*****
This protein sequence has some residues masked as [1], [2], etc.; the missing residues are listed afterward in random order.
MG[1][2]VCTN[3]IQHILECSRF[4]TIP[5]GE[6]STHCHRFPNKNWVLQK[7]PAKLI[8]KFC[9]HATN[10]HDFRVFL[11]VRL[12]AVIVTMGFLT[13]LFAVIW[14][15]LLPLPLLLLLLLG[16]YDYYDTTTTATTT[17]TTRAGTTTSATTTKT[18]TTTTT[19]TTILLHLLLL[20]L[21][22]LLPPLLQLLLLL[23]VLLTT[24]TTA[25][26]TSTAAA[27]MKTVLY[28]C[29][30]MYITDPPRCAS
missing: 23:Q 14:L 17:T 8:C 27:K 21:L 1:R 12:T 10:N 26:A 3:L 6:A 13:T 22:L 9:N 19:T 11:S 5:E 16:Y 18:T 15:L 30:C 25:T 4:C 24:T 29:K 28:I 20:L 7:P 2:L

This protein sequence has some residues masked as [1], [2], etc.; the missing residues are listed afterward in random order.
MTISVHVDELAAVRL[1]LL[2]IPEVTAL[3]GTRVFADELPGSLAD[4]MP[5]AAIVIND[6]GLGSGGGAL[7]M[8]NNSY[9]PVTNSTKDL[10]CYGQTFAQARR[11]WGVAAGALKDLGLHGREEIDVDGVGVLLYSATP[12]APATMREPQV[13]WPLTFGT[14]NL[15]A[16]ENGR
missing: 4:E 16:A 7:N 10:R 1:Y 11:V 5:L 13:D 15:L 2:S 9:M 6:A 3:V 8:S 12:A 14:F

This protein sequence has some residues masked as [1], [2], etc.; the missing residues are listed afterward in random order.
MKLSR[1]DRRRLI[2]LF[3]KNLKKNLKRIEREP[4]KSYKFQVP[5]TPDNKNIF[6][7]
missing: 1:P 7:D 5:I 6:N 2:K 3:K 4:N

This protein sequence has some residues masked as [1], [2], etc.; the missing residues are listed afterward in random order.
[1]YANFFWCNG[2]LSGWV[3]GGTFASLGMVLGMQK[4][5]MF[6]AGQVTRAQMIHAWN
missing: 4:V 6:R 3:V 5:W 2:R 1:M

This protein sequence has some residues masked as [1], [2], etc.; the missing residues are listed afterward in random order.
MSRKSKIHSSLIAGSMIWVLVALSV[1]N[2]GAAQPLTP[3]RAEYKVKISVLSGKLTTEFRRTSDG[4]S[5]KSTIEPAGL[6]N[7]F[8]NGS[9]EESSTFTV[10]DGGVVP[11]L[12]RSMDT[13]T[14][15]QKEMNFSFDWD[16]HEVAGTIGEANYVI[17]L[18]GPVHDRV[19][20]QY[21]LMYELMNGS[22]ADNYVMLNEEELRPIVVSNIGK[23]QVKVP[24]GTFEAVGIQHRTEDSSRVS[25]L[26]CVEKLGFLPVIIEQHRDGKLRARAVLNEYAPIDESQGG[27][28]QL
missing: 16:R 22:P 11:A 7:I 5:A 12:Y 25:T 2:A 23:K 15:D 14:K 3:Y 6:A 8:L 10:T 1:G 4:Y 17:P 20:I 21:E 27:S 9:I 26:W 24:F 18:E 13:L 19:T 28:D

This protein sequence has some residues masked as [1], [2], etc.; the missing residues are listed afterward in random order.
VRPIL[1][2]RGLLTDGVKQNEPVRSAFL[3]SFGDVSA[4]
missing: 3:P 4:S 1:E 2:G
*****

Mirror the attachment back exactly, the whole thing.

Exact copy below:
This protein sequence has some residues masked as [1], [2], etc.; the missing residues are listed afterward in random order.
MG[1][2]VCTN[3]IQHILECSRF[4]TIP[5]GE[6]STHCHRFPNKNWVLQK[7]PAKLI[8]KFC[9]HATN[10]HDFRVFL[11]VRL[12]AVIVTMGFLT[13]LFAVIW[14][15]LLPLPLLLLLLLG[16]YDYYDTTTTATTT[17]TTRAGTTTSATTTKT[18]TTTTT[19]TTILLHLLLL[20]L[21][22]LLPPLLQLLLLL[23]VLLTT[24]TTA[25][26]TSTAAA[27]MKTVLY[28]C[29][30]MYITDPPRCAS
missing: 23:Q 14:L 17:T 8:C 27:K 21:L 1:R 12:T 10:N 26:A 3:L 6:A 13:T 22:L 9:N 19:T 11:S 5:E 16:Y 18:T 15:L 30:C 25:T 4:C 24:T 29:K 28:I 20:L 7:P 2:L

This protein sequence has some residues masked as [1], [2], etc.; the missing residues are listed afterward in random order.
MTISVHVDELAAVRL[1]LL[2]IPEVTAL[3]GTRVFADELPGSLAD[4]MP[5]AAIVIND[6]GLGSGGGAL[7]M[8]NNSY[9]PVTNSTKDL[10]CYGQTFAQARR[11]WGVAAGALKDLGLHGREEIDVDGVGVLLYSATP[12]APATMREPQV[13]WPLTFGT[14]NL[15]A[16]ENGR
missing: 4:E 16:A 7:N 10:R 1:Y 11:V 5:L 13:D 15:L 2:S 9:M 6:A 3:V 8:S 12:A 14:F

This protein sequence has some residues masked as [1], [2], etc.; the missing residues are listed afterward in random order.
MKLSR[1]DRRRLI[2]LF[3]KNLKKNLKRIEREP[4]KSYKFQVP[5]TPDNKNIF[6][7]
missing: 1:P 7:D 5:I 6:N 2:K 3:K 4:N

This protein sequence has some residues masked as [1], [2], etc.; the missing residues are listed afterward in random order.
[1]YANFFWCNG[2]LSGWV[3]GGTFASLGMVLGMQK[4][5]MF[6]AGQVTRAQMIHAWN
missing: 4:V 6:R 3:V 5:W 2:R 1:M

This protein sequence has some residues masked as [1], [2], etc.; the missing residues are listed afterward in random order.
MSRKSKIHSSLIAGSMIWVLVALSV[1]N[2]GAAQPLTP[3]RAEYKVKISVLSGKLTTEFRRTSDG[4]S[5]KSTIEPAGL[6]N[7]F[8]NGS[9]EESSTFTV[10]DGGVVP[11]L[12]RSMDT[13]T[14][15]QKEMNFSFDWD[16]HEVAGTIGEANYVI[17]L[18]GPVHDRV[19][20]QY[21]LMYELMNGS[22]ADNYVMLNEEELRPIVVSNIGK[23]QVKVP[24]GTFEAVGIQHRTEDSSRVS[25]L[26]CVEKLGFLPVIIEQHRDGKLRARAVLNEYAPIDESQGG[27][28]QL
missing: 16:R 22:P 11:A 7:I 5:A 12:Y 25:T 2:A 23:K 15:D 14:K 3:Y 6:A 8:L 10:T 1:G 4:Y 17:P 20:I 21:E 27:S 9:I 26:W 24:F 18:E 13:L 19:T 28:D

This protein sequence has some residues masked as [1], [2], etc.; the missing residues are listed afterward in random order.
VRPIL[1][2]RGLLTDGVKQNEPVRSAFL[3]SFGDVSA[4]
missing: 3:P 4:S 1:E 2:G